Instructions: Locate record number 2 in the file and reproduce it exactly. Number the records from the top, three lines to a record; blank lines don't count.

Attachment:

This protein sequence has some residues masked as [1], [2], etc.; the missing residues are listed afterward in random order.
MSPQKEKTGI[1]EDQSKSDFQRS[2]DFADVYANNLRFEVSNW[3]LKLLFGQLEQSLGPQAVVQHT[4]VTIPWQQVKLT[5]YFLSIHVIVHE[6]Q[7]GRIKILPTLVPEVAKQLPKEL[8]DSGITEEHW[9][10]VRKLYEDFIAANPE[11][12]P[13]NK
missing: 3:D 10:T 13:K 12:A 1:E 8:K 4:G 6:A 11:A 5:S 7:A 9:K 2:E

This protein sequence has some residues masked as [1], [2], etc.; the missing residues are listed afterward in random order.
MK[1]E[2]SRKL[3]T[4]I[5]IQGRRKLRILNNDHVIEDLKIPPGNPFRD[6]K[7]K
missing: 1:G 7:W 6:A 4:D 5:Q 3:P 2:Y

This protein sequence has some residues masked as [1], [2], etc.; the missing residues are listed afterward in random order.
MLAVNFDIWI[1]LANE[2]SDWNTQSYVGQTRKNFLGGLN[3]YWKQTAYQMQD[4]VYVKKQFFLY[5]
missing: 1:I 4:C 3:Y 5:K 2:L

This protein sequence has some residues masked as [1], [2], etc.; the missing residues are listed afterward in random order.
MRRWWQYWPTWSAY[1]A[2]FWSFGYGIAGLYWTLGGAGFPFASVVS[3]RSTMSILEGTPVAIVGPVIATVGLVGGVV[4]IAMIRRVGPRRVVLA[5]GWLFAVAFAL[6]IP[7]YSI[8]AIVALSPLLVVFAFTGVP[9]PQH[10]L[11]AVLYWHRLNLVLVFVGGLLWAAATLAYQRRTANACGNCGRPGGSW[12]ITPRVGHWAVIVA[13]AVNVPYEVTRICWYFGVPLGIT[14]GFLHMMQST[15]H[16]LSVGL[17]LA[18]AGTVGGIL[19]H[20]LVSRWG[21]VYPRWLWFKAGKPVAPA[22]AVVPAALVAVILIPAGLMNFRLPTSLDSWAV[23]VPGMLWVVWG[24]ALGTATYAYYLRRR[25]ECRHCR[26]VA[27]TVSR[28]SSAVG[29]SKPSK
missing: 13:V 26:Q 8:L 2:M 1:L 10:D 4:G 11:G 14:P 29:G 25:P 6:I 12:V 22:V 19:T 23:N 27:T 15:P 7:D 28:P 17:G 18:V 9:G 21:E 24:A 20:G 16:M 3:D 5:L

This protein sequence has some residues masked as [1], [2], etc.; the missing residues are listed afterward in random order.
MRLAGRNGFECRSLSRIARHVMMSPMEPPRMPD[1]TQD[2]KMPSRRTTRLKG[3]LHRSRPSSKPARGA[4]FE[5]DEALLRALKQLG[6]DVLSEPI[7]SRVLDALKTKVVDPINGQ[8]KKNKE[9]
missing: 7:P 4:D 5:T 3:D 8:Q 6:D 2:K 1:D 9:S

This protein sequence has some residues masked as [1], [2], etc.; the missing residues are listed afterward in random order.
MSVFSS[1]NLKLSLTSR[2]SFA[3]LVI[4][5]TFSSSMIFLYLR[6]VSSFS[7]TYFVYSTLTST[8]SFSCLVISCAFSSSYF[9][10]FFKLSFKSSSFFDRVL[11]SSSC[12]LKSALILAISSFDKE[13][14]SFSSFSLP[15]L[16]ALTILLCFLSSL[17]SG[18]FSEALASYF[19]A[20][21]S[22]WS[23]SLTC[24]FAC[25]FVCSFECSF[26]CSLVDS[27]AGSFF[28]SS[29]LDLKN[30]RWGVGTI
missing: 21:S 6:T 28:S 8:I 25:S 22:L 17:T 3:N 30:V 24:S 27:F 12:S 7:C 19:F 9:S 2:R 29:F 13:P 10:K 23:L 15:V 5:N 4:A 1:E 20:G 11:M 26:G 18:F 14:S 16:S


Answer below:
This protein sequence has some residues masked as [1], [2], etc.; the missing residues are listed afterward in random order.
MK[1]E[2]SRKL[3]T[4]I[5]IQGRRKLRILNNDHVIEDLKIPPGNPFRD[6]K[7]K
missing: 1:G 7:W 6:A 4:D 5:Q 3:P 2:Y